2004 championship Red Sox team reunites at Fenway Park

17 Comments

BOSTON — The most celebrated team in Red Sox history gathered at Fenway Wednesday to commemorate the 10-year anniversary of the 2004 championship team.

In some ways, the players said, the title feels like it was won a long time ago. In other ways, it seems much more recent.

“People don’t understand,” said Derek Lowe, “but when the season ends, you just kind of go your separate ways, so I haven’t seen a lot of these guys for 10 years.

“There’s been a lot of great stories and it’s great to see some of the young guys all grown up.”

“It’s crazy to think 10 years have already gone by,” said Kevin Youkilis. “You sit back and think how quickly it goes.”

“This is great,” beamed Jason Varitek. “There’s faces I haven’t seen since 2004, since the parade. Fortunately, there’s been a few things (occasions to re-unite) and being around, you get to see some people at different times. But you’ve got people scattered all over.”

For a period of 48 hours or so, however, this was a chance to get together and toast the first championship for the franchise in 86 years.

“When you start watching clips,” said Varitek, “it seems like just yesterday. But everybody moves on and you sometimes need to watch things on TV (to jog your memory) and remember some of the moments and the faces. Then the stories start — stuff that went on in the clubhouse, stuff with the guys and a lot of the fun.”

It was, to put it mildly, a unique bunch, full of characters as diverse as Pedro Martinez, Johnny Damon, Kevin Millar and Manny Ramirez. Each brought something to the mix.

Related content: Manny Ramirez says “I behaved bad and I regret it.”

“We had chemistry,” declared Lowe. “We had a lot of great personalities, strong personalities. But the way we were able to jell, that was (special).”

Those personalities helped withstand what Varitek termed “the burden of 86 years” without a championship.

The team had come paralyzingly close a season earlier, when the American League pennant slipped from their hands in extra innings of Game 7 of the 2003 ALCS.

That spurred on the players, and in turn, management.

“What made ’04 so special is the way ’03 ended,” said Lowe. “Getting Keith Foulke and Curt Schilling (was key). The team was built for success, built to get back (into the post-season).”

Which they did, only to fall behind 0-3 to the Yankees in the ALCS, before beginning their historic comeback.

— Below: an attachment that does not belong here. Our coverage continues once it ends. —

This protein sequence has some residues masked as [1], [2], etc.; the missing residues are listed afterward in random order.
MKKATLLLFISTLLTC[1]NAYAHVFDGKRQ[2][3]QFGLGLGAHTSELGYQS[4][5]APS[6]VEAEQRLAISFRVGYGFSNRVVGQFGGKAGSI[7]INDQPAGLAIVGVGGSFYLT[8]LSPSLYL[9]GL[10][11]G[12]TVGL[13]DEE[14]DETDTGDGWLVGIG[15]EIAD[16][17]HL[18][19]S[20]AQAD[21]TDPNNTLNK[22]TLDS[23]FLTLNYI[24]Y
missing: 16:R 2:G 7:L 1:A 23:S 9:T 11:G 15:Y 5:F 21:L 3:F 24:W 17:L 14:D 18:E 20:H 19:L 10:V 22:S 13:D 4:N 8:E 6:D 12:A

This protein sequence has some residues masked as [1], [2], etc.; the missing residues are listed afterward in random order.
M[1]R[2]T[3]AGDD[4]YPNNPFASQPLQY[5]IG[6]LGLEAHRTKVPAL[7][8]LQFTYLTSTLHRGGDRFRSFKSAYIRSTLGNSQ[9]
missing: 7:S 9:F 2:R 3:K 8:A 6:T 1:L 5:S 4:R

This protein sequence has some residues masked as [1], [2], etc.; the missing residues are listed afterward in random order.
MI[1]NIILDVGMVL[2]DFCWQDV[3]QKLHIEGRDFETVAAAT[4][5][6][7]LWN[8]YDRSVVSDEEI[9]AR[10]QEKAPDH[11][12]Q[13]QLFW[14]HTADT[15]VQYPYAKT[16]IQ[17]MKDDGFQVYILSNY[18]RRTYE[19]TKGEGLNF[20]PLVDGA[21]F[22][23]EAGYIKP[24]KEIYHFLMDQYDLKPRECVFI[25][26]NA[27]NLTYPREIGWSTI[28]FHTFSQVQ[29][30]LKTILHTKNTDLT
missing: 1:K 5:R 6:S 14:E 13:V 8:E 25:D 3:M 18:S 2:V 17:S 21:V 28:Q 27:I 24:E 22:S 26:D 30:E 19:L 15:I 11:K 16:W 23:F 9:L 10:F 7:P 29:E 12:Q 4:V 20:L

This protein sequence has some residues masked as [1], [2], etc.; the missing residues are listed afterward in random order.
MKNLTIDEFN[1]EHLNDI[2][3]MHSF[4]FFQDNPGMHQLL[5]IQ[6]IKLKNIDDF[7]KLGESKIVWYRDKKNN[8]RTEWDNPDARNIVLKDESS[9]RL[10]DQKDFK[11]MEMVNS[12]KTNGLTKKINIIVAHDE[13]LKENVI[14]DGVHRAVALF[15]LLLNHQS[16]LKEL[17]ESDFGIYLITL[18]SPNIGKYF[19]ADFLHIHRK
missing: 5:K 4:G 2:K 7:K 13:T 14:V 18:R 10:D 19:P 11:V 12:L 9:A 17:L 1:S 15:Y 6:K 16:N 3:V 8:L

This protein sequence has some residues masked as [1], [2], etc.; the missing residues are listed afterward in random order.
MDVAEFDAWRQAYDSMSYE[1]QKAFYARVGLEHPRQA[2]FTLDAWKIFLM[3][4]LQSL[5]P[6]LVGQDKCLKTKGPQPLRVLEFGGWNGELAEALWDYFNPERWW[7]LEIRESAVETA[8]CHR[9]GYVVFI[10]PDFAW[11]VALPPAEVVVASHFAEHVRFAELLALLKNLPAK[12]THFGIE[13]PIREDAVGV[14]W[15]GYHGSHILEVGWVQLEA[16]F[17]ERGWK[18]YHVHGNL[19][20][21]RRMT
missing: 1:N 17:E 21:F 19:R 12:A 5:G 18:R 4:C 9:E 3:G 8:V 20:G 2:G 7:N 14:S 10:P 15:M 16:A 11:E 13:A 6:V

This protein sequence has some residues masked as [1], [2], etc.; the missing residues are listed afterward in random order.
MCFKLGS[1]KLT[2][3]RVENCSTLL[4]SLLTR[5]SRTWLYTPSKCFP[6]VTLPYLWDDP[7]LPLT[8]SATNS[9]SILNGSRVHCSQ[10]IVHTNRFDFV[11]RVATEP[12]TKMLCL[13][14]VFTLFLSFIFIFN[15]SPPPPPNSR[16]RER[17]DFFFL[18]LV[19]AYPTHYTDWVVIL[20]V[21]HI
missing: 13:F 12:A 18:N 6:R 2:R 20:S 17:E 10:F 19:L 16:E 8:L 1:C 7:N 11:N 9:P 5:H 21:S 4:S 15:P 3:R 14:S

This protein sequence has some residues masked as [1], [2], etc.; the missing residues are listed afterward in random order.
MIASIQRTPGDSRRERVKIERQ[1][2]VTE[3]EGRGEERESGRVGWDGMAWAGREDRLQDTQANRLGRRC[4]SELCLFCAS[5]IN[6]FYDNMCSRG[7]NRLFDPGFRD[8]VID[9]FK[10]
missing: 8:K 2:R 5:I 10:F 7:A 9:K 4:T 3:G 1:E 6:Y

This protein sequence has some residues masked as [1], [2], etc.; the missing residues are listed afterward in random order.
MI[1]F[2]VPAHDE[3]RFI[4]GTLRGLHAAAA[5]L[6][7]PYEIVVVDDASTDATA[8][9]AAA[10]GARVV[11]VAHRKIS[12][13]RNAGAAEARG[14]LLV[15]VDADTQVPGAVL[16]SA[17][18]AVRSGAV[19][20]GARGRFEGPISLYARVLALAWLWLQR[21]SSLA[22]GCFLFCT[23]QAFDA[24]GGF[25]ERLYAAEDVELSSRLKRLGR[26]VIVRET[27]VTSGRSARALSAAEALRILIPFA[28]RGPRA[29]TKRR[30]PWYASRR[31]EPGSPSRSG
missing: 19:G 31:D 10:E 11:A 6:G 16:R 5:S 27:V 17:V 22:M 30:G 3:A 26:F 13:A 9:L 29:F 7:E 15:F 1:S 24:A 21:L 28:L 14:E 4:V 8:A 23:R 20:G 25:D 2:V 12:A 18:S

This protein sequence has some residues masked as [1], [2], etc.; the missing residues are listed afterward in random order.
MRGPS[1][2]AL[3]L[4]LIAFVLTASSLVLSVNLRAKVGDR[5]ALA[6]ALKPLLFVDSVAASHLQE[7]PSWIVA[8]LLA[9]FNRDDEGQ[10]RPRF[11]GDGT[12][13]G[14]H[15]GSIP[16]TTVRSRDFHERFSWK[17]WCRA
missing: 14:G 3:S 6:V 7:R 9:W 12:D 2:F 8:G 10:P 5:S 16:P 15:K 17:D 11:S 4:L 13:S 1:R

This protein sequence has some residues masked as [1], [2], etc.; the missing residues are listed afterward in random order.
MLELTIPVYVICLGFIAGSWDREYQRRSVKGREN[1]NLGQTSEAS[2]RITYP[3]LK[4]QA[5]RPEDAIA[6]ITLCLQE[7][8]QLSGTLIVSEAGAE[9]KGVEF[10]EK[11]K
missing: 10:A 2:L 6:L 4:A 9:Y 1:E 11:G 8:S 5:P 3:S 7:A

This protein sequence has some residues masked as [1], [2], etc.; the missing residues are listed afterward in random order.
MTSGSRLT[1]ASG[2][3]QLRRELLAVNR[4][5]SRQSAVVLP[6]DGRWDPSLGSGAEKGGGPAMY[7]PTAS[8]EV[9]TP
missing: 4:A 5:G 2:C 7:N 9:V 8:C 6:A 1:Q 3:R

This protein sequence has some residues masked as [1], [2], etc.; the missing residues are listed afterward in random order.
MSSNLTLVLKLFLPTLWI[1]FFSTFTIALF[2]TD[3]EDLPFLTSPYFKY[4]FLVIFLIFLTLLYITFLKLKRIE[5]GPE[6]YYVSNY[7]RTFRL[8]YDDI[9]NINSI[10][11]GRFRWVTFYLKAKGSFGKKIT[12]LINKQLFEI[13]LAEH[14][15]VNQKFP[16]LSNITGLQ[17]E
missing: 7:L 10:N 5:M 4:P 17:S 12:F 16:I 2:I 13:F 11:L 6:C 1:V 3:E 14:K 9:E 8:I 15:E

Now, the players from 2004 have changed and so, too, has the perception of the Red Sox. Back then, the Sox were seen as a team which historically had big stars, but could never win it all.

A decade later, they’ve won three championships, and become a model organization.

“They’ve created a winning atmosphere,” said Lowe, “and people know what the Red Sox have achieved and guys want to be part of it. You look at the chemistry they had in 2013 (and it’s similar).”

“I think what’s important is to recognize what went on before we won the championships,” said Varitek, “with the Mo Vaughns and Jim Rices and (Carl) Yastrzesmkis. You keep going back and see the guys who fought and battled to help teach the next generation and say, ‘OK, we got close. This is what we need to do better.’ And you build and build.

“We crashed and burned in ’03 at the last possible moment, but it still a building block. Then we finally broke through.”

After that, there was a palpable sense of release that the Sox had shun the negative baggage that had weighed down the franchise. It was liberating.

“Maybe in your first year here, you don’t really understand (the magnitude of it),” said Varitek. “But the longer you’re here, the heavier it is.”

Now, those same players are part of the most beloved Red Sox history, who seemingly can’t be thanked enough.

“I didn’t know that much about the 86 years,” said Orlando Cabrera. “It didn’t really hit until after we won and we were in the parade, and I saw these really old people, like 90 years old, saying, ‘Thank you – I can die happy.’ Or, ‘Thank you — you’ve made my father’s day.’ I was like, wow.”

How long do you stay a fan of a team that left town?

Getty Images
5 Comments

File this under “not a really deep thought, but there isn’t much going on this morning, so why not?”

I was catching up with the latest, and final, season of “The Americans” over the weekend. I will give no spoilers and ask that you do the same, but I want to talk about something that came up in the second episode.

The episode takes place in October 1987 and a character is listening to a Twins playoff game on the radio. He later talks about baseball and the Twins with some other characters. The context is not important, but the guy — probably in his mid-late 40s, living in the Washington D.C. area — makes a point to say that he has been a Twins fan since the beginning, and then says he was, in fact, a fan of the franchise back when they were still the Washington Senators.